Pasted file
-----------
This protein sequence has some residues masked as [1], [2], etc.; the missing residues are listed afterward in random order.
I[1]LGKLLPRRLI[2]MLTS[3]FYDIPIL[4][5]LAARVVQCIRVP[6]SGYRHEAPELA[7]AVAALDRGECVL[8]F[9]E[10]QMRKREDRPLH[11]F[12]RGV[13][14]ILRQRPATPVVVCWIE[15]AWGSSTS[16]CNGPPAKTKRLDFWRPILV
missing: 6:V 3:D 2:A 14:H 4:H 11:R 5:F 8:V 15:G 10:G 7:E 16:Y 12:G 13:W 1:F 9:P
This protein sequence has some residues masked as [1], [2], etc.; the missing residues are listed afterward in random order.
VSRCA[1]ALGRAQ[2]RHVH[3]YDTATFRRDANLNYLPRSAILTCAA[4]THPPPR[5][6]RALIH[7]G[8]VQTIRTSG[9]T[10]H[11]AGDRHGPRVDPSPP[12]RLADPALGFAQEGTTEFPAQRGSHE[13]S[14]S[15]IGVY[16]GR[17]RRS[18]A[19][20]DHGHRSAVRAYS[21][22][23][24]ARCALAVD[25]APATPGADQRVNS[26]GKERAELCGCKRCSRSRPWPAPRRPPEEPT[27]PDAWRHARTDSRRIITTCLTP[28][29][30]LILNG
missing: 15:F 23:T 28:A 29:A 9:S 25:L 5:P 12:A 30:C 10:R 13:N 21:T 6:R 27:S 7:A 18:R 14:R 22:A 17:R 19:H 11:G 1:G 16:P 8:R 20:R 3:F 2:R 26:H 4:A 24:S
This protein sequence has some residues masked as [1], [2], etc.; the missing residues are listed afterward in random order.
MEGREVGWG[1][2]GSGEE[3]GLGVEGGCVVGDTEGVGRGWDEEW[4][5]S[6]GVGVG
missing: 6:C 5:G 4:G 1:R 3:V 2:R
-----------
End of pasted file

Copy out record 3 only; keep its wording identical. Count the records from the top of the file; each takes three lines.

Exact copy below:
This protein sequence has some residues masked as [1], [2], etc.; the missing residues are listed afterward in random order.
MEGREVGWG[1][2]GSGEE[3]GLGVEGGCVVGDTEGVGRGWDEEW[4][5]S[6]GVGVG
missing: 6:C 5:G 4:G 1:R 3:V 2:R